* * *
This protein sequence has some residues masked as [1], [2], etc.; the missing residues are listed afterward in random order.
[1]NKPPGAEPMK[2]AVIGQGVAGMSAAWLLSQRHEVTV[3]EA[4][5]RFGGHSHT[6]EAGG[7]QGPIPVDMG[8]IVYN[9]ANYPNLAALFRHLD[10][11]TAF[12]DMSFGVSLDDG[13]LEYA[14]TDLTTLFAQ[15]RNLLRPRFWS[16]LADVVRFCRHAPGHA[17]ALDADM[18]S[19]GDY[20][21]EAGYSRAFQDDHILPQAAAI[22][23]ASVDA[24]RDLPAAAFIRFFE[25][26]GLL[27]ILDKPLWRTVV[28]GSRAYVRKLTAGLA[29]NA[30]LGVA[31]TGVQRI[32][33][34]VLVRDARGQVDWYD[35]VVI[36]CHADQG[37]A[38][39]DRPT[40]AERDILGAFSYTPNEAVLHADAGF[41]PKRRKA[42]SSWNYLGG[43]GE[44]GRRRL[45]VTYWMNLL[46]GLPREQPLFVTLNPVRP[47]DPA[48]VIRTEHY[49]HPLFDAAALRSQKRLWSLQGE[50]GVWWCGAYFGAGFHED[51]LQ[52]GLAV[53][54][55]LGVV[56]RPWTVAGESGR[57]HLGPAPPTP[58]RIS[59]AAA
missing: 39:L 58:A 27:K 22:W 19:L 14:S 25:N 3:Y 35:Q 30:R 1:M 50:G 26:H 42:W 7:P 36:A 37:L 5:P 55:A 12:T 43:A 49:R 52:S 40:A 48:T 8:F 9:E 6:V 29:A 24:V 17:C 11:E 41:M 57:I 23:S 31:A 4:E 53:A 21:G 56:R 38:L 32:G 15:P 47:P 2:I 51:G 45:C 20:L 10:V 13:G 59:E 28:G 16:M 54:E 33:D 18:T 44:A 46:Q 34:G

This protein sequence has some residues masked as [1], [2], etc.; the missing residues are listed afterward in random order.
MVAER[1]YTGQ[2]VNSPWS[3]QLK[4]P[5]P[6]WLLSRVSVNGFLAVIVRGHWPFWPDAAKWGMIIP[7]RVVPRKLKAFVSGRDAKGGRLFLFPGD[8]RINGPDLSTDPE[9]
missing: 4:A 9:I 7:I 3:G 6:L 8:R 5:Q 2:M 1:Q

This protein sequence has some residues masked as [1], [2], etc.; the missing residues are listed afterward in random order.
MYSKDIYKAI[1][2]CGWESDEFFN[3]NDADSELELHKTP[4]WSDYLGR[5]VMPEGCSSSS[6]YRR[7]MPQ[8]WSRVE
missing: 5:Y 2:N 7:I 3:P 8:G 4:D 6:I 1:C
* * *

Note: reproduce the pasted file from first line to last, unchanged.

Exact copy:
This protein sequence has some residues masked as [1], [2], etc.; the missing residues are listed afterward in random order.
[1]NKPPGAEPMK[2]AVIGQGVAGMSAAWLLSQRHEVTV[3]EA[4][5]RFGGHSHT[6]EAGG[7]QGPIPVDMG[8]IVYN[9]ANYPNLAALFRHLD[10][11]TAF[12]DMSFGVSLDDG[13]LEYA[14]TDLTTLFAQ[15]RNLLRPRFWS[16]LADVVRFCRHAPGHA[17]ALDADM[18]S[19]GDY[20][21]EAGYSRAFQDDHILPQAAAI[22][23]ASVDA[24]RDLPAAAFIRFFE[25][26]GLL[27]ILDKPLWRTVV[28]GSRAYVRKLTAGLA[29]NA[30]LGVA[31]TGVQRI[32][33][34]VLVRDARGQVDWYD[35]VVI[36]CHADQG[37]A[38][39]DRPT[40]AERDILGAFSYTPNEAVLHADAGF[41]PKRRKA[42]SSWNYLGG[43]GE[44]GRRRL[45]VTYWMNLL[46]GLPREQPLFVTLNPVRP[47]DPA[48]VIRTEHY[49]HPLFDAAALRSQKRLWSLQGE[50]GVWWCGAYFGAGFHED[51]LQ[52]GLAV[53][54][55]LGVV[56]RPWTVAGESGR[57]HLGPAPPTP[58]RIS[59]AAA
missing: 39:L 58:A 27:K 22:W 19:L 14:S 25:N 3:Y 35:Q 30:R 1:M 50:G 26:H 42:W 7:P 36:A 37:L 5:P 55:A 12:T 43:A 49:R 52:S 40:A 48:T 8:F 9:E 6:V 29:A 24:V 17:C 11:E 41:M 57:I 23:S 31:A 4:E 53:A 21:G 56:R 38:L 32:G 15:P 47:P 2:I 51:G 45:C 20:L 10:V 13:G 59:E 28:G 16:M 54:E 33:D 18:T 44:A 46:Q 34:G

This protein sequence has some residues masked as [1], [2], etc.; the missing residues are listed afterward in random order.
MVAER[1]YTGQ[2]VNSPWS[3]QLK[4]P[5]P[6]WLLSRVSVNGFLAVIVRGHWPFWPDAAKWGMIIP[7]RVVPRKLKAFVSGRDAKGGRLFLFPGD[8]RINGPDLSTDPE[9]
missing: 4:A 9:I 7:I 3:G 6:L 8:R 5:Q 2:M 1:Q

This protein sequence has some residues masked as [1], [2], etc.; the missing residues are listed afterward in random order.
MYSKDIYKAI[1][2]CGWESDEFFN[3]NDADSELELHKTP[4]WSDYLGR[5]VMPEGCSSSS[6]YRR[7]MPQ[8]WSRVE
missing: 5:Y 2:N 7:I 3:P 8:G 4:D 6:I 1:C